- Alternative Transportation: Instead of the traditional summer road trip or the long flight across the world, try taking an alternate and more environmentally friendly mode of travel such as biking, train travel, bus, or sailboat. Of course if you do decide to drive you can always rent a hybrid or drive a veggie fuel car. Not only will you be helping environment, you will be saving yourself some sweet cash by dodging those ever-rising gas prices. Finally, if you are traveling somewhere by air, try offsetting your carbon impact with one of these companies.
- Stay Local: If you really want to make an impact, travel locally. Explore the exciting culture inside your own city or town. Or for a bit more excitement, adventure in the natural habitat close to your home. A good resource for local travel is your city or town’s local paper, chamber of commerce or the National and State Park System. It may seem boring to stay local, but you would be surprised by what your own backyard has in store for you!
- Choose Eco-Friendly Companies: When booking a lodging or tour company, make sure to research their environmental practices. You can always contact the particular company yourself or there are a number of websites that do the work for you! Check out these helpful websites when booking hotels, bed and breakfasts, tours, and restaurants. And if you really want to be sure the lodging company you are choosing is in fact Green, there are a number of Green Certification websites, that will assure you are making the greenest choices. Also, a great resource for finding green hotels is IStayGreen.Org, suggested by reader larryvance. This site not only lists hotels, but rates them on their “greeness” and provides social networking between travelers.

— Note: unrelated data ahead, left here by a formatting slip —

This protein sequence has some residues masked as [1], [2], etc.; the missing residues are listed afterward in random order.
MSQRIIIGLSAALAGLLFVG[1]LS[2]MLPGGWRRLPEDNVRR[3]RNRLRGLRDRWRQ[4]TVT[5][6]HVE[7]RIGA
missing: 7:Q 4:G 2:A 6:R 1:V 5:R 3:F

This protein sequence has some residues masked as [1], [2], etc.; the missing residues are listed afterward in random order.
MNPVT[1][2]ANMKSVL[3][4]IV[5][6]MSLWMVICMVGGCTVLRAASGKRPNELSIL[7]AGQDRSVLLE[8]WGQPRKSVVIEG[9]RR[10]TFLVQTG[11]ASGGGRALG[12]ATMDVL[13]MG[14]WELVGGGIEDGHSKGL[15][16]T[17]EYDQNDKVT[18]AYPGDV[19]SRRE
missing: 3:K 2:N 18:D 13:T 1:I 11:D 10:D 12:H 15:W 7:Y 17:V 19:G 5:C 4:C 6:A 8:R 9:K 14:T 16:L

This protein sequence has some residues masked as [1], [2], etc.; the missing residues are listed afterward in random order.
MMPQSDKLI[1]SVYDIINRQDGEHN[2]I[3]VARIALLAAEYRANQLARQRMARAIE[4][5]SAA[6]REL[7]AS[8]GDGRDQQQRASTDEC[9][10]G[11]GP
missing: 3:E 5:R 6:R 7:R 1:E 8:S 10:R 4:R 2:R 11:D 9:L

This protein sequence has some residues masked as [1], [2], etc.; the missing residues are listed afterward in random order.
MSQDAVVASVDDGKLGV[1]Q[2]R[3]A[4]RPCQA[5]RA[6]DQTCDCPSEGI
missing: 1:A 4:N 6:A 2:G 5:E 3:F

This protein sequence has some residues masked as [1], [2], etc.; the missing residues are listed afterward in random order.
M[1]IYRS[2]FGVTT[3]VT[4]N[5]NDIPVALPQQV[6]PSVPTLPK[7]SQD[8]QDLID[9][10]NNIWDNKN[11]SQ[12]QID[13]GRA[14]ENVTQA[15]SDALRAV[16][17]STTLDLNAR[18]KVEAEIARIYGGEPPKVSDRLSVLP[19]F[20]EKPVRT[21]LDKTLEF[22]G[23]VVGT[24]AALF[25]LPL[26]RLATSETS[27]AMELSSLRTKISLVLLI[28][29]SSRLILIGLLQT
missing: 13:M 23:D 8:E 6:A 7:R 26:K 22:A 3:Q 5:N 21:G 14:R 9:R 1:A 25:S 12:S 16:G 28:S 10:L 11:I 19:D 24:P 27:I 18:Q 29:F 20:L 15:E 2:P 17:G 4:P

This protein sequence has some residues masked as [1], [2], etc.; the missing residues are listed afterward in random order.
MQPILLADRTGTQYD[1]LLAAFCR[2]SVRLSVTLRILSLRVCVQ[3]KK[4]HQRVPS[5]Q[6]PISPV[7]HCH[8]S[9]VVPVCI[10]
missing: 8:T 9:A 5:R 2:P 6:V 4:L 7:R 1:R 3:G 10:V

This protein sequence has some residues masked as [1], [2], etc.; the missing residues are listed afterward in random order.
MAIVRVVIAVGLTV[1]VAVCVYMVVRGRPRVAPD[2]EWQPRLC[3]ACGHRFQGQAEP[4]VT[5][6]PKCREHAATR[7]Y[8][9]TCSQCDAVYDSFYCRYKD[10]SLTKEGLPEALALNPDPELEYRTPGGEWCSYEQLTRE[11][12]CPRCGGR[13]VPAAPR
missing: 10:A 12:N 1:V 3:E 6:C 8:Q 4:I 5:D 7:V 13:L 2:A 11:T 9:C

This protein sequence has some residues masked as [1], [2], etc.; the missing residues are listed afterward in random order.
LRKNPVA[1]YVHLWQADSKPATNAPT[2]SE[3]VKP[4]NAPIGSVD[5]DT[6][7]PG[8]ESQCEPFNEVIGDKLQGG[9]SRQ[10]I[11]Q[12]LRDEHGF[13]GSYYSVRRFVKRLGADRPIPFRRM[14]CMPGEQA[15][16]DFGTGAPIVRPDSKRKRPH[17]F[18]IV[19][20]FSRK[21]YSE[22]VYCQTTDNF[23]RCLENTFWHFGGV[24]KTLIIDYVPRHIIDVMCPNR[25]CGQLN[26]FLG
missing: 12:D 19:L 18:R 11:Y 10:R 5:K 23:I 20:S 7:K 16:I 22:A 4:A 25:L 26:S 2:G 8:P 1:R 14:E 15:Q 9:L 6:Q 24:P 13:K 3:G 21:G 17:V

- Volunteer: Instead of just traveling to exotic locations, try combining your getaway into a experience that will not only help the social or ecological environmental you visit, but will also make you feel involved. There are a ton of organizations that will put you to good use while you explore the world! Instead of just rewarding yourself with just a vacation, reward your soul with a Volunteer Getaway!
- Be Responsible: Remember to be responsible when traveling in your own backyard or abroad. Take reusable items such as water bottles and always recycle. You can also conserve energy in your room, by turning out all lights and shutting off electric devices when not needed. Also, you can conserve water and energy by not using hotel laundry service everyday. And lastly, NEVER litter whether you are in a city or out in the wilderness.
Please keep these tips in mind as you plan your next holiday and rest easy as you ride off into our ever greening world. Bon Voyage!
July 17, 2008
Posted by autonomieproject under Recipes
| Tags: Follow Your Heart Sour Cream
, spinach dip
, Tofutti Sour Supreme
, vegan appetizers
, vegan recipe
, vegan spinach dip
|  Comments
This week’s vegan recipe is another great party dish or backyard cookout item: Spinach Dip. This item is not often offered to vegans and you will surprise any guest vegan or non vegan with its authentic American taste!
Vegan Spinach Dip
Prep Time: 15-20 Minutes Cool Time: 2 Hours
1 Container of Sour Cream Substitute (we suggest Tofutti Sour Supreme or Follow Your Heart Vegan Gourmet)
1 Cup of Mayonnaise Substitute (we suggest Follow Your Heart Vegenaise)
1 Can of drained Water Chestnuts
1 Package of Thawed Frozen Spinach or 1 Bag of Fresh Spinach Chopped and Steamed
3 Green Onions Finely Chopped
A Clove of Garlic Finely Chopped
1/2 a Cube of Vegan Bullion Flavoring
Salt and Pepper to Taste
A Couple Finely Chopped Carrots (optional)
1 Large Sourdough Round
In a large bowl mix all wet ingredients and the bullion flavoring. Next add all the vegetables and spices and mix! Let the mixture cool for up to 2 hours before serving. Scoop out the sourdough round into a bread bowl. Take the extra bread and cut into cubes. When ready to serve, scoop the dip into the bowl and serve!